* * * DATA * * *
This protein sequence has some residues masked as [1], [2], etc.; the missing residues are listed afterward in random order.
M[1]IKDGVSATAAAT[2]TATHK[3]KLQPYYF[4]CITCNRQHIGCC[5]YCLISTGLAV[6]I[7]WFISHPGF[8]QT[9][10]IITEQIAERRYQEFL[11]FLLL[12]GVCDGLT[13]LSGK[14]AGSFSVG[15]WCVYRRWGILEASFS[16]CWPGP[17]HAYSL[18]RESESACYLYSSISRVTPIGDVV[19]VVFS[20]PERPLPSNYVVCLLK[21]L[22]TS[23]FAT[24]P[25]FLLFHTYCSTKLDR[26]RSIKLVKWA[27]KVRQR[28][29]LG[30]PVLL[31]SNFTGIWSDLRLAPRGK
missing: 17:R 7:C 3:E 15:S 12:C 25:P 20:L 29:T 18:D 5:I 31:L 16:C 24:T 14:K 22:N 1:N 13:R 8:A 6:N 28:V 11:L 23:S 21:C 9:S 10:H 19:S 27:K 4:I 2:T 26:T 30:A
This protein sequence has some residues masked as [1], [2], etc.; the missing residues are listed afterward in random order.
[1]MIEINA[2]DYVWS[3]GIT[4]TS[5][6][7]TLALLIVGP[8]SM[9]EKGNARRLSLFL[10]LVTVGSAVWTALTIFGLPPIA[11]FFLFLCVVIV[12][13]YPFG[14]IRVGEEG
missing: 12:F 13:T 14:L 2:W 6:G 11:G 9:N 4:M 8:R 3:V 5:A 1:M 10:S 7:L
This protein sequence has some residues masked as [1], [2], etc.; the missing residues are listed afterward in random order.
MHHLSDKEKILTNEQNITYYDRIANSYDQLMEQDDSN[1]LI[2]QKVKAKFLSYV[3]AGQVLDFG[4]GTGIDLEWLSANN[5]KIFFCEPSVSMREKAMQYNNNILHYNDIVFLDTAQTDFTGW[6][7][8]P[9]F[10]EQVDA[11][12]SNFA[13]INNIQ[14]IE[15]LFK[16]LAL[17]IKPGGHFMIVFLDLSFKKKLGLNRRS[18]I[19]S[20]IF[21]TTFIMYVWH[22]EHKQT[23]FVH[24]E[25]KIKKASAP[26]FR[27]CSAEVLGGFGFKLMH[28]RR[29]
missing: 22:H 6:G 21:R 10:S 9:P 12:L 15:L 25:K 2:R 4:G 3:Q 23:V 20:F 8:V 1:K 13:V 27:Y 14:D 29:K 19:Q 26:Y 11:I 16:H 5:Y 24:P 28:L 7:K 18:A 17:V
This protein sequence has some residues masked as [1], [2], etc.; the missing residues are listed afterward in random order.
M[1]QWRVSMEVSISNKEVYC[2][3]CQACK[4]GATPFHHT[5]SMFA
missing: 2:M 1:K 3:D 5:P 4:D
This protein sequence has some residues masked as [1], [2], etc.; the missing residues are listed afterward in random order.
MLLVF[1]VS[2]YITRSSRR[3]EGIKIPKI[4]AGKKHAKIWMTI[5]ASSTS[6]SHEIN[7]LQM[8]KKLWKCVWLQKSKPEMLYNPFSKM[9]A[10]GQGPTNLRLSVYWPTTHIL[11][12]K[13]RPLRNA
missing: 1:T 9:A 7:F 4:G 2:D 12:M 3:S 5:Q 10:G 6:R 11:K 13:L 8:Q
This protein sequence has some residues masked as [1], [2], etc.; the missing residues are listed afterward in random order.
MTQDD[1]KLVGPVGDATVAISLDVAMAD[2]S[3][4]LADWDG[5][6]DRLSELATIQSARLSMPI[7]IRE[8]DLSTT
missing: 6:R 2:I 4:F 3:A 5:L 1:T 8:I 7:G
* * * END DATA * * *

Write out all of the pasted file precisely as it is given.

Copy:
This protein sequence has some residues masked as [1], [2], etc.; the missing residues are listed afterward in random order.
M[1]IKDGVSATAAAT[2]TATHK[3]KLQPYYF[4]CITCNRQHIGCC[5]YCLISTGLAV[6]I[7]WFISHPGF[8]QT[9][10]IITEQIAERRYQEFL[11]FLLL[12]GVCDGLT[13]LSGK[14]AGSFSVG[15]WCVYRRWGILEASFS[16]CWPGP[17]HAYSL[18]RESESACYLYSSISRVTPIGDVV[19]VVFS[20]PERPLPSNYVVCLLK[21]L[22]TS[23]FAT[24]P[25]FLLFHTYCSTKLDR[26]RSIKLVKWA[27]KVRQR[28][29]LG[30]PVLL[31]SNFTGIWSDLRLAPRGK
missing: 17:R 7:C 3:E 15:S 12:C 25:P 20:L 29:T 18:D 5:I 31:L 16:C 24:T 14:K 22:N 1:N 13:R 8:A 6:N 28:V 11:L 23:S 21:C 9:S 10:H 19:S 27:K 4:I 2:T 26:T 30:A
This protein sequence has some residues masked as [1], [2], etc.; the missing residues are listed afterward in random order.
[1]MIEINA[2]DYVWS[3]GIT[4]TS[5][6][7]TLALLIVGP[8]SM[9]EKGNARRLSLFL[10]LVTVGSAVWTALTIFGLPPIA[11]FFLFLCVVIV[12][13]YPFG[14]IRVGEEG
missing: 12:F 13:T 14:L 2:W 6:G 11:G 9:N 4:M 8:R 3:V 5:A 1:M 10:S 7:L
This protein sequence has some residues masked as [1], [2], etc.; the missing residues are listed afterward in random order.
MHHLSDKEKILTNEQNITYYDRIANSYDQLMEQDDSN[1]LI[2]QKVKAKFLSYV[3]AGQVLDFG[4]GTGIDLEWLSANN[5]KIFFCEPSVSMREKAMQYNNNILHYNDIVFLDTAQTDFTGW[6][7][8]P[9]F[10]EQVDA[11][12]SNFA[13]INNIQ[14]IE[15]LFK[16]LAL[17]IKPGGHFMIVFLDLSFKKKLGLNRRS[18]I[19]S[20]IF[21]TTFIMYVWH[22]EHKQT[23]FVH[24]E[25]KIKKASAP[26]FR[27]CSAEVLGGFGFKLMH[28]RR[29]
missing: 22:H 6:G 21:R 10:S 9:P 12:L 15:L 25:K 2:R 4:G 3:Q 23:V 20:F 8:V 1:K 13:V 27:Y 14:D 29:K 19:Q 26:Y 11:I 16:H 5:Y 24:P 28:L 7:K 18:A 17:V
This protein sequence has some residues masked as [1], [2], etc.; the missing residues are listed afterward in random order.
M[1]QWRVSMEVSISNKEVYC[2][3]CQACK[4]GATPFHHT[5]SMFA
missing: 2:M 1:K 3:D 5:P 4:D
This protein sequence has some residues masked as [1], [2], etc.; the missing residues are listed afterward in random order.
MLLVF[1]VS[2]YITRSSRR[3]EGIKIPKI[4]AGKKHAKIWMTI[5]ASSTS[6]SHEIN[7]LQM[8]KKLWKCVWLQKSKPEMLYNPFSKM[9]A[10]GQGPTNLRLSVYWPTTHIL[11][12]K[13]RPLRNA
missing: 1:T 9:A 7:F 4:G 2:D 12:M 3:S 5:Q 10:G 6:R 11:K 13:L 8:Q
This protein sequence has some residues masked as [1], [2], etc.; the missing residues are listed afterward in random order.
MTQDD[1]KLVGPVGDATVAISLDVAMAD[2]S[3][4]LADWDG[5][6]DRLSELATIQSARLSMPI[7]IRE[8]DLSTT
missing: 6:R 2:I 4:F 3:A 5:L 1:T 8:I 7:G